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Pretty unusual situation. I'm British/Aussie married to a Japanese. We returned to Japan for a year, but I decided to stay on while he went back to US for his work. I prefer the schools and support for me and the kids. Intercultural marriages are difficult, he's a researcher, dedicated to his work, didn't help much with the kids. Didn't know how to so not his fault. Also, I felt his parents weren't going to be around much longer. Seems I was right. Our dear Japanese FIL died last November. It's not out of Japanese obligation, just felt I was in a position to look after MIL as not working, in a large house. Two sisters are really incapable of even looking after themselves let alone another person. Clearly no mother and daughter relationship anyway. I don't feel any resentment towards them. They never contact, meaning no interference. Think husband asked them not to. He has taken over all affairs for mum, as should be in this country.

So, here I am, in Japan, alone caring for my 7 and 10 yr old, and MIL. My Japanese is passable. It's not a problem as I love Japan, love the kid's school, and generally living here. I've always been a go getter and giver.

My 83 mother in law has pretty advanced dementia. I know I should be more patient and understanding. I've been through all stages of her transition to her new life. Over medication caused frustration so she went thru a stage of bullying me, the kids and the staff at the Day Center she attends. Tough behaviour, hey, I can take that....I'm Australian! Our Care Manager has been wonderful and supportive. I'm no stranger to asking for help. We have two ladies come in weekly to help me with cleaning and her stuff, but not when she's here as she drove them away when going through her mean streak. We usually have a laugh over things like her long johns, baggy and ugly, that she doesn't remember owning and says their mine. We talked with her doctor, who agreed to get her off all the crap and just medicate her blood pressure etc. The aggression improved.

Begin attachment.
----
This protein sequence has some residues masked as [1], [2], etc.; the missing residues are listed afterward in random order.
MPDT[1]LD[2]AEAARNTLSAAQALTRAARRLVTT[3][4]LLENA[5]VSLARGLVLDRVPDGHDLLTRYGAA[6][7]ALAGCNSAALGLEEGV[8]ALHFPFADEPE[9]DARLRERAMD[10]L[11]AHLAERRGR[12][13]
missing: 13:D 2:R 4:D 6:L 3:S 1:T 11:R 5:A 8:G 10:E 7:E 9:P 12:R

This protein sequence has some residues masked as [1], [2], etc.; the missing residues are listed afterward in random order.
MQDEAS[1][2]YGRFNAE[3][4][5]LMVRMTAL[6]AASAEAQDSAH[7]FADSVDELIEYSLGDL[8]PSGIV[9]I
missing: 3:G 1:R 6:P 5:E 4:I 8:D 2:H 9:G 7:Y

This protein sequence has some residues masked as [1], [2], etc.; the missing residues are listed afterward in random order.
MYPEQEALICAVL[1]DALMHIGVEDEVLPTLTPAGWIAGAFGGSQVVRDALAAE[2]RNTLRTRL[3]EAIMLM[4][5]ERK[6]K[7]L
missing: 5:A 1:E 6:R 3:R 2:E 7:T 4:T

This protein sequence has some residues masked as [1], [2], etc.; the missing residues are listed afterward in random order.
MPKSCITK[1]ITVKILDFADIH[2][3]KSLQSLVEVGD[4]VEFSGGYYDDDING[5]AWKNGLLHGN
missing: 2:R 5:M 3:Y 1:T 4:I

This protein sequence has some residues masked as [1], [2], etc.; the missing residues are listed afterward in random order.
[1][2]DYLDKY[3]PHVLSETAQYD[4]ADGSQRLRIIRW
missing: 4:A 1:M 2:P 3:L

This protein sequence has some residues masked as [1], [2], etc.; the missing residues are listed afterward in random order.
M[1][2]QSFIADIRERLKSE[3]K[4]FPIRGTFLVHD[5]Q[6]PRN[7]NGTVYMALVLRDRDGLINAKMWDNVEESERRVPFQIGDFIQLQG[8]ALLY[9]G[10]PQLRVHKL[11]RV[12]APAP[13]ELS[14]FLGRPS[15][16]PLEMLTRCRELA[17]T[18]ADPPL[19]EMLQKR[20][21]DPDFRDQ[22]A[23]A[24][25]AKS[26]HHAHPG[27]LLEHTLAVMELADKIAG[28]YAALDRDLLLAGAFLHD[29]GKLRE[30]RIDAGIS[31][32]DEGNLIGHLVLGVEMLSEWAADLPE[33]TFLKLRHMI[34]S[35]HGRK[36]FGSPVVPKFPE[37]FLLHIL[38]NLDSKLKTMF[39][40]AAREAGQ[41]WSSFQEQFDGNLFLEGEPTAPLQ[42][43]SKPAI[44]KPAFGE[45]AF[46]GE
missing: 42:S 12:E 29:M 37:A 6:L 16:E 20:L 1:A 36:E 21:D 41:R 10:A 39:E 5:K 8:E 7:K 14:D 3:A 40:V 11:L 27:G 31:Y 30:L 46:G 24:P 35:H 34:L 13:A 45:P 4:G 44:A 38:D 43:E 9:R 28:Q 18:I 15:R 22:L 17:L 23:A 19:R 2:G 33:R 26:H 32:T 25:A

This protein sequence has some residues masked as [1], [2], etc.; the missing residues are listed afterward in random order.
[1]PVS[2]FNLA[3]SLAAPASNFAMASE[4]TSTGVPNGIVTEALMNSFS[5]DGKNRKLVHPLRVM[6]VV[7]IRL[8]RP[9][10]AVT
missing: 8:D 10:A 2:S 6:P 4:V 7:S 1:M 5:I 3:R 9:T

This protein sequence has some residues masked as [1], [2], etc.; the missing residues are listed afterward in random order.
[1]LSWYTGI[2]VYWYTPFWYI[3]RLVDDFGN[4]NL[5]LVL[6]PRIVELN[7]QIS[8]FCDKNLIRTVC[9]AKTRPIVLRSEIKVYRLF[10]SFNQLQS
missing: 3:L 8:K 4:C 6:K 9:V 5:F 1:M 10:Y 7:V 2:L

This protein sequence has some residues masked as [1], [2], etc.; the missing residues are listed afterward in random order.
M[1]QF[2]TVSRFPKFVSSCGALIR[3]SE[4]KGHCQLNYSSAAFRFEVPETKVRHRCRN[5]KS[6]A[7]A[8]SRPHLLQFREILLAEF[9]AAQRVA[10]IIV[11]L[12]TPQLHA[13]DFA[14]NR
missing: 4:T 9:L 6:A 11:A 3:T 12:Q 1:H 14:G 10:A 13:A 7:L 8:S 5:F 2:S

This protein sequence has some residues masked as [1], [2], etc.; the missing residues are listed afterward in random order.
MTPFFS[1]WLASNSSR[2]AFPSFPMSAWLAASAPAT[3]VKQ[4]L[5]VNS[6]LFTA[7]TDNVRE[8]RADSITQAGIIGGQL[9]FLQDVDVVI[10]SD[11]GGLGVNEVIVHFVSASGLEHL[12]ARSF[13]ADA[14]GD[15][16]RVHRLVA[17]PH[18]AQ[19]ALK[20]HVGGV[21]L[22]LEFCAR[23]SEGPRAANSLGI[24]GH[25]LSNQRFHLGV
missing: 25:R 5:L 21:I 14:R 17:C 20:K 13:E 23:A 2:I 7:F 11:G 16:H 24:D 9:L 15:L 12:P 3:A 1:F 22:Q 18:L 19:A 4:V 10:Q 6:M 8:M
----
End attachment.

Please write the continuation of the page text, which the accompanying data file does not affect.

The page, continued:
My issue now is which is worse, the zombie medicated mean kicking MIL or the very active and harassing MIL? What happened to all of our images of elderly Japanese, sweet and docile? She had a terrible lifestyle before. Sleeping a couple of hours then awake a couple. I have kids in the house. We can't have her waking us up all night. The doc gave her sleep aid medication to get her off for a couple of hours, but she fights it trying to stay on her old sleep/awake pattern. She harasses me ALL day. "I want to sleep", "where's my lunch" "I'm constipated, you need to help me", "fetch this or that!". One day I was beside myself. "Which do you want first, lunch or me to go to the pharmacist to talk about what to get for your constipation?" "Lunch" but when I made it and served she refused to eat due to the constipation. She asks me the same questions over and over again. It's exhausting in another language. I'm drinking at night to relax, unwind, not hear her to where I feel so unhealthy. I've put on weight, suddenly gone grey!